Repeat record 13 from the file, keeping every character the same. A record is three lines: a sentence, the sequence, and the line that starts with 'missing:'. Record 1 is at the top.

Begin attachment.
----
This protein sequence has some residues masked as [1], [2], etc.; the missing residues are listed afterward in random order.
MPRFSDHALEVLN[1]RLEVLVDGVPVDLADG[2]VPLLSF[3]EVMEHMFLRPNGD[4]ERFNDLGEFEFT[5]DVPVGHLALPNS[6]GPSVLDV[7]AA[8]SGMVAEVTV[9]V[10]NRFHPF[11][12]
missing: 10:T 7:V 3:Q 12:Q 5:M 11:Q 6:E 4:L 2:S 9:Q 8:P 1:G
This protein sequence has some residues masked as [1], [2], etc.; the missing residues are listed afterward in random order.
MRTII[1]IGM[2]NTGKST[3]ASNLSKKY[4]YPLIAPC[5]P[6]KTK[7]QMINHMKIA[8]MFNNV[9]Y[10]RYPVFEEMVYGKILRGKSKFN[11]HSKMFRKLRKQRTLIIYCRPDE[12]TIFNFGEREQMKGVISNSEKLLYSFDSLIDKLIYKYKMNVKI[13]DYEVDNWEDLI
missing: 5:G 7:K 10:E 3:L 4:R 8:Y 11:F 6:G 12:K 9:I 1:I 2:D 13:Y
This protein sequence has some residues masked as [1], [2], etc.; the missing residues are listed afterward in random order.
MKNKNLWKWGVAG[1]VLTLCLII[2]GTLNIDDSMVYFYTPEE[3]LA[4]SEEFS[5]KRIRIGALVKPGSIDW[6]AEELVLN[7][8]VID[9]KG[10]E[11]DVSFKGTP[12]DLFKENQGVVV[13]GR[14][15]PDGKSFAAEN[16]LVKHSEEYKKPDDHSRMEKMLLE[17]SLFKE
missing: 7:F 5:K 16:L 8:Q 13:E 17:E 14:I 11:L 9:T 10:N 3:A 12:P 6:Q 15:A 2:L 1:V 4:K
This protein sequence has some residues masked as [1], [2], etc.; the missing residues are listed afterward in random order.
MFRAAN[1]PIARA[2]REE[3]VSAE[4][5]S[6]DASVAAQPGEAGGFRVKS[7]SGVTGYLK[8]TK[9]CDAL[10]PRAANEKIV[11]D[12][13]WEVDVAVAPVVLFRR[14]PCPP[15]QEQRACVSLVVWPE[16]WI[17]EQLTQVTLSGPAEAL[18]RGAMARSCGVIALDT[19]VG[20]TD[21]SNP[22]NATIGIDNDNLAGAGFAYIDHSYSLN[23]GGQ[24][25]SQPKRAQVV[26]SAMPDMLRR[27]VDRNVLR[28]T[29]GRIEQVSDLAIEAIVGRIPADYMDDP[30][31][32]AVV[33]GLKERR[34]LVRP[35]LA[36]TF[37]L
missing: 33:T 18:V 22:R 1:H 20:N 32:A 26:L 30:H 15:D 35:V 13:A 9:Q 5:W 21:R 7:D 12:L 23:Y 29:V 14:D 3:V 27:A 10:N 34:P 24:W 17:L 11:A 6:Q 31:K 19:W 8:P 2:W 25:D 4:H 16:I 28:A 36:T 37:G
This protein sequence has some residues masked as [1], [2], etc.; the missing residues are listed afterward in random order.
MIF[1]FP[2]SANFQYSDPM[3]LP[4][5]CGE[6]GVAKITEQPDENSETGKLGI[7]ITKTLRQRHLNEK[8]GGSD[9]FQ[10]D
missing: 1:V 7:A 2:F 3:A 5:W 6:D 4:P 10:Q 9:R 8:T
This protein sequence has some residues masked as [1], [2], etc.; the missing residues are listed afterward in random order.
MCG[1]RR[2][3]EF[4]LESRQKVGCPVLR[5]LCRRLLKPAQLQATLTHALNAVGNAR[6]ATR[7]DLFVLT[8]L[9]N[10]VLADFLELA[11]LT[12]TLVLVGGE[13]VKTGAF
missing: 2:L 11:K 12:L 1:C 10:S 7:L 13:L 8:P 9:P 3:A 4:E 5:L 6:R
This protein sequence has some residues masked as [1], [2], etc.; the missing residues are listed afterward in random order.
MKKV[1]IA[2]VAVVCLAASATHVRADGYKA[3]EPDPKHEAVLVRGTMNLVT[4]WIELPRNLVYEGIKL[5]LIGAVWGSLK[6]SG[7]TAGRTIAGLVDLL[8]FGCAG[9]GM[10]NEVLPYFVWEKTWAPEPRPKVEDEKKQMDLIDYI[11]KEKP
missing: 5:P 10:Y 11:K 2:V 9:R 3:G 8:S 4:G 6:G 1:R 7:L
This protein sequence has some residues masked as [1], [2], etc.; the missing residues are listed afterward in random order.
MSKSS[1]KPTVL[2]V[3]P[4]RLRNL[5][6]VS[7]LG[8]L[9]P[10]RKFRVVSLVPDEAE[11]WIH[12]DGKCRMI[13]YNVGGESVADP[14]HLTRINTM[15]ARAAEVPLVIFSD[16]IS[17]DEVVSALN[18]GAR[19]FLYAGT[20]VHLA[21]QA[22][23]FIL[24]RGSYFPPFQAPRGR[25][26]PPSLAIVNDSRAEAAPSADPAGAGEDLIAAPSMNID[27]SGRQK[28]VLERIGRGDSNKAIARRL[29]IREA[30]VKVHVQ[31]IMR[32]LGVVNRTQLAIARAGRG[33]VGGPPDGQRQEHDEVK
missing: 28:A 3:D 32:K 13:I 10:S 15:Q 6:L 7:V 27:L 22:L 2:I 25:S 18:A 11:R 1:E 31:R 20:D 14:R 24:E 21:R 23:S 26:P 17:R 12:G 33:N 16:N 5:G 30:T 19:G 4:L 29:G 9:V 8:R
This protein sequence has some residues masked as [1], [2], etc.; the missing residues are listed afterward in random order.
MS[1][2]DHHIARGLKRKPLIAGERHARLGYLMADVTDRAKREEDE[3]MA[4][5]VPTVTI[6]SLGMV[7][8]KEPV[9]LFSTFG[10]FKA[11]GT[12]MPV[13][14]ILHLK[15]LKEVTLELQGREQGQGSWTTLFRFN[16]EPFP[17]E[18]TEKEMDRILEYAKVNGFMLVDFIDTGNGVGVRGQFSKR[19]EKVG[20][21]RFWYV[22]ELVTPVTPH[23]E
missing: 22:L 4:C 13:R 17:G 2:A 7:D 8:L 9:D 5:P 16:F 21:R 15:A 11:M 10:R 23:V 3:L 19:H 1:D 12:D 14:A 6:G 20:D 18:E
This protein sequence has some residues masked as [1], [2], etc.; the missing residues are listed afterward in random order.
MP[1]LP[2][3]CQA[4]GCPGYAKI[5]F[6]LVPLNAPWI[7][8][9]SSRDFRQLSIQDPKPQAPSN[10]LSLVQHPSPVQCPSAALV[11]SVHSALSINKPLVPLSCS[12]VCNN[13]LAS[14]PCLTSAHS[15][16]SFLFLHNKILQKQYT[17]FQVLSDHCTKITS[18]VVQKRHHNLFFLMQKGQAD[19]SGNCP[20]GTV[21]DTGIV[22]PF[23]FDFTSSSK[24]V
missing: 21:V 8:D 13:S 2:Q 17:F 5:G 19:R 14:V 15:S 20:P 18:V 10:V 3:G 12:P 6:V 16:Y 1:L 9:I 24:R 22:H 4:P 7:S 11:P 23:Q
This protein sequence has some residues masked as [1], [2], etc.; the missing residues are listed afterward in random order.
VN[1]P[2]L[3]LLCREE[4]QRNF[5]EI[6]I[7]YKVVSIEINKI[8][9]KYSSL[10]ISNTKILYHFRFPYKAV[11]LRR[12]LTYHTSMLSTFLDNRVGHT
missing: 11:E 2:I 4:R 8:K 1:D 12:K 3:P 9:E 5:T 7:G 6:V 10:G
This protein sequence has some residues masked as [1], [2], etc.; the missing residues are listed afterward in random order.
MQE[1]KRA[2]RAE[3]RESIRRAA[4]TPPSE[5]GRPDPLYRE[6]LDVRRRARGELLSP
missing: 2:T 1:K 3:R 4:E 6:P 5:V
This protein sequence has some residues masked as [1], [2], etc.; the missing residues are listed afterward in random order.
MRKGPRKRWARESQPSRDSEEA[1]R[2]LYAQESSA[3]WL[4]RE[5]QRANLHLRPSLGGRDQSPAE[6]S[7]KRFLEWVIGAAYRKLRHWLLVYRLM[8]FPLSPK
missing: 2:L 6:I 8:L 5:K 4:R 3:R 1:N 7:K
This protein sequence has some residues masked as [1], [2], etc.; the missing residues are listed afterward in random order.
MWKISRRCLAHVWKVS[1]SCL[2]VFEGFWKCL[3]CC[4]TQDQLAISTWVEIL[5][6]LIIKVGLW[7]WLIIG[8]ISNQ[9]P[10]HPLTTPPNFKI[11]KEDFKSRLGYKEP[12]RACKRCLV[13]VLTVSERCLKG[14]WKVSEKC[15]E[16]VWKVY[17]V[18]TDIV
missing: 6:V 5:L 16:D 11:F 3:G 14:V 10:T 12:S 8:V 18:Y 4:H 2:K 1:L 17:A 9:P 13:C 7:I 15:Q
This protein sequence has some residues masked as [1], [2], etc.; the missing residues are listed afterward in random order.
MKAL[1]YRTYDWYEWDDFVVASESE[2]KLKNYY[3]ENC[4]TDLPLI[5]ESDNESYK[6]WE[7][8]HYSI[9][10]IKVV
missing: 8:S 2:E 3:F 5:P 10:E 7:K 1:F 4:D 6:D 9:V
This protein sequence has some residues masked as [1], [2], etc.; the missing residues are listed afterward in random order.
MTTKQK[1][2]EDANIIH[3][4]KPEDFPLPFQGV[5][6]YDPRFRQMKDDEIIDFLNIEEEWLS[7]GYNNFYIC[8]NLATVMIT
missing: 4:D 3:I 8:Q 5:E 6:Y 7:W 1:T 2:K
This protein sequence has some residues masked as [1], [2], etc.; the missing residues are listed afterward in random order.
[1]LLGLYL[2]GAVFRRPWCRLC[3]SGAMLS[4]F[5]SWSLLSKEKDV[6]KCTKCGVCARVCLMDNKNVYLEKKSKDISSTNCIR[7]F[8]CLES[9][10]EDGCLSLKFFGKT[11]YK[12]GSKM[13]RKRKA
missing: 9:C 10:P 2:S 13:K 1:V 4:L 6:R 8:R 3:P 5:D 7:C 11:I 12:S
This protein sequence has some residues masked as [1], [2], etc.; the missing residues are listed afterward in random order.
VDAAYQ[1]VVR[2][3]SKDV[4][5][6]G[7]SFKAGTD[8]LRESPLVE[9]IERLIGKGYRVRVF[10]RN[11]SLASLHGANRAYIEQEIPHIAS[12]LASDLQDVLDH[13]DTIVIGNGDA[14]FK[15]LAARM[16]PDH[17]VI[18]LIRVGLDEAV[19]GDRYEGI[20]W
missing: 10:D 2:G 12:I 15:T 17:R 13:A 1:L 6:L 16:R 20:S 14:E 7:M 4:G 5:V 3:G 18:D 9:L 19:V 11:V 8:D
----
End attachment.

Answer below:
This protein sequence has some residues masked as [1], [2], etc.; the missing residues are listed afterward in random order.
MRKGPRKRWARESQPSRDSEEA[1]R[2]LYAQESSA[3]WL[4]RE[5]QRANLHLRPSLGGRDQSPAE[6]S[7]KRFLEWVIGAAYRKLRHWLLVYRLM[8]FPLSPK
missing: 2:L 6:I 8:L 5:K 4:R 3:R 1:N 7:K